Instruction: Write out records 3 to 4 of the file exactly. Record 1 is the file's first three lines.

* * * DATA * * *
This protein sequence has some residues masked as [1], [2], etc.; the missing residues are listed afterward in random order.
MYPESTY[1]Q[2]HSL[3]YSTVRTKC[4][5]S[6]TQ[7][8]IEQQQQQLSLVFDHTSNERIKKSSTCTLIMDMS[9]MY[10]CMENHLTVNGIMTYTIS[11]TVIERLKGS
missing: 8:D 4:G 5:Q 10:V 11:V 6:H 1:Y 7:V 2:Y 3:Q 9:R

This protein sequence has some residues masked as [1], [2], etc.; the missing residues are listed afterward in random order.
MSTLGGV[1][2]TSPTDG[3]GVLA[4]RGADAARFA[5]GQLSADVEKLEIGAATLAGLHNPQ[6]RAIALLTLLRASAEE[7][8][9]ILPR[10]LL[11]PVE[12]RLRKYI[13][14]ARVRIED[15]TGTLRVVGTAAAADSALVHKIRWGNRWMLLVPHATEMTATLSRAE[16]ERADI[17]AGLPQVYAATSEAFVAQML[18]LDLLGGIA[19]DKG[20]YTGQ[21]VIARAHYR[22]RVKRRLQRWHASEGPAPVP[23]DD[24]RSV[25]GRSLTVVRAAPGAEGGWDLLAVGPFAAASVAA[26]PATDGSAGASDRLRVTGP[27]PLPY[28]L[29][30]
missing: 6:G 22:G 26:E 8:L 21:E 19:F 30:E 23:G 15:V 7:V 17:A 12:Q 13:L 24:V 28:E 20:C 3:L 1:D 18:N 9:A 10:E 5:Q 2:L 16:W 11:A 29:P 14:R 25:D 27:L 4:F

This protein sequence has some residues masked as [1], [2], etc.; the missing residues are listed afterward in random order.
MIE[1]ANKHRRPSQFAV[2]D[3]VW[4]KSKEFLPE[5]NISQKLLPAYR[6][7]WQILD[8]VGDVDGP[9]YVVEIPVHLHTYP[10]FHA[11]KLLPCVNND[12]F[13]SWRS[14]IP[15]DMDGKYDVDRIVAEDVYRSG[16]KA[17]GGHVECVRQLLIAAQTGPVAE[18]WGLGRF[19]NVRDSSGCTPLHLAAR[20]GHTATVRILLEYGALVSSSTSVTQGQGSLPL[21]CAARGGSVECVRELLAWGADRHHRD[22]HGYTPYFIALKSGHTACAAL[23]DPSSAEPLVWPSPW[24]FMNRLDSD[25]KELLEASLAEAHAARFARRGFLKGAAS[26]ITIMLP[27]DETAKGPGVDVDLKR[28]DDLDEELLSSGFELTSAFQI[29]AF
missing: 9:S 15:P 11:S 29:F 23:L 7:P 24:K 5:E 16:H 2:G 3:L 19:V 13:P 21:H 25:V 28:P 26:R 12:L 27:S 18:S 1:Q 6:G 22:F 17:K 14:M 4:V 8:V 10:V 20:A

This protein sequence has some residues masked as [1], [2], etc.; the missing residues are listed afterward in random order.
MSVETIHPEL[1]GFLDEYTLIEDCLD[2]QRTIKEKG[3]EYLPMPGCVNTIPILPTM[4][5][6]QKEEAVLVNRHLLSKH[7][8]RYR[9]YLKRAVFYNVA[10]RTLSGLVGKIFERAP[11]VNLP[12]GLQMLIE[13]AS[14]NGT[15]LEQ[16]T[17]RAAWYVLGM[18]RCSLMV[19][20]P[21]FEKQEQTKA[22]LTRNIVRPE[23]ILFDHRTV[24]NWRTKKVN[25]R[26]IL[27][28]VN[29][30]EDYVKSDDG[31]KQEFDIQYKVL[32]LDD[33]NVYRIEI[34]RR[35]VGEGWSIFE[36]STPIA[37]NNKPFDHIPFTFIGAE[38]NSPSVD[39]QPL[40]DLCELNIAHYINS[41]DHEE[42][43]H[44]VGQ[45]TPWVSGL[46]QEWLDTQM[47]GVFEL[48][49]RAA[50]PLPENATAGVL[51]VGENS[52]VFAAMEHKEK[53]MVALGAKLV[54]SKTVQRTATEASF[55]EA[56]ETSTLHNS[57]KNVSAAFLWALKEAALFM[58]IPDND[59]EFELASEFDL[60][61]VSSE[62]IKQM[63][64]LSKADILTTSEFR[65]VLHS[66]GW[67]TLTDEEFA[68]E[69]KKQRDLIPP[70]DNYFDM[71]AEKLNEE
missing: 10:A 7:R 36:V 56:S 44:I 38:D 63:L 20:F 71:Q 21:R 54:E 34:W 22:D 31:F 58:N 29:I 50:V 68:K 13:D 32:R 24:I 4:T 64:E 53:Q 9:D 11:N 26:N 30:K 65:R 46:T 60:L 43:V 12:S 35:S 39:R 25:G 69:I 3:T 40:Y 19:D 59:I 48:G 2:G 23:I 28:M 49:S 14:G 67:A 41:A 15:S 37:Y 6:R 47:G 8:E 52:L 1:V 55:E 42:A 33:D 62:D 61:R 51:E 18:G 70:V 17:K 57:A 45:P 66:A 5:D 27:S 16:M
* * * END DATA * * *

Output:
This protein sequence has some residues masked as [1], [2], etc.; the missing residues are listed afterward in random order.
MIE[1]ANKHRRPSQFAV[2]D[3]VW[4]KSKEFLPE[5]NISQKLLPAYR[6][7]WQILD[8]VGDVDGP[9]YVVEIPVHLHTYP[10]FHA[11]KLLPCVNND[12]F[13]SWRS[14]IP[15]DMDGKYDVDRIVAEDVYRSG[16]KA[17]GGHVECVRQLLIAAQTGPVAE[18]WGLGRF[19]NVRDSSGCTPLHLAAR[20]GHTATVRILLEYGALVSSSTSVTQGQGSLPL[21]CAARGGSVECVRELLAWGADRHHRD[22]HGYTPYFIALKSGHTACAAL[23]DPSSAEPLVWPSPW[24]FMNRLDSD[25]KELLEASLAEAHAARFARRGFLKGAAS[26]ITIMLP[27]DETAKGPGVDVDLKR[28]DDLDEELLSSGFELTSAFQI[29]AF
missing: 9:S 15:P 11:S 29:F 23:L 7:P 24:K 5:E 16:H 2:G 3:L 19:V 13:P 21:H 25:V 28:P 26:R 12:L 27:S 18:S 1:Q 6:G 22:F 17:K 14:M 4:V 8:V 10:V 20:A

This protein sequence has some residues masked as [1], [2], etc.; the missing residues are listed afterward in random order.
MSVETIHPEL[1]GFLDEYTLIEDCLD[2]QRTIKEKG[3]EYLPMPGCVNTIPILPTM[4][5][6]QKEEAVLVNRHLLSKH[7][8]RYR[9]YLKRAVFYNVA[10]RTLSGLVGKIFERAP[11]VNLP[12]GLQMLIE[13]AS[14]NGT[15]LEQ[16]T[17]RAAWYVLGM[18]RCSLMV[19][20]P[21]FEKQEQTKA[22]LTRNIVRPE[23]ILFDHRTV[24]NWRTKKVN[25]R[26]IL[27][28]VN[29][30]EDYVKSDDG[31]KQEFDIQYKVL[32]LDD[33]NVYRIEI[34]RR[35]VGEGWSIFE[36]STPIA[37]NNKPFDHIPFTFIGAE[38]NSPSVD[39]QPL[40]DLCELNIAHYINS[41]DHEE[42][43]H[44]VGQ[45]TPWVSGL[46]QEWLDTQM[47]GVFEL[48][49]RAA[50]PLPENATAGVL[51]VGENS[52]VFAAMEHKEK[53]MVALGAKLV[54]SKTVQRTATEASF[55]EA[56]ETSTLHNS[57]KNVSAAFLWALKEAALFM[58]IPDND[59]EFELASEFDL[60][61]VSSE[62]IKQM[63][64]LSKADILTTSEFR[65]VLHS[66]GW[67]TLTDEEFA[68]E[69]KKQRDLIPP[70]DNYFDM[71]AEKLNEE
missing: 10:A 7:R 36:V 56:S 44:I 38:D 63:L 20:F 71:Q 21:R 54:E 34:W 22:D 31:F 58:N 29:I 50:V 68:K 13:D 32:R 24:I 4:T 64:E 53:Q 9:D 11:N 26:N 30:K 65:R 46:T 60:L 43:V 12:S 35:S 39:R 25:G 69:I 3:T 40:Y 19:D 59:I 48:G 2:G 23:I 28:M 49:S 14:G 67:A 41:A 15:S 37:Y 6:R 47:G 8:E 52:L 1:V 55:E 42:A 33:D 62:D 61:R 51:E 18:G 70:V 17:K 57:A 45:P 66:A 5:D 27:S 16:M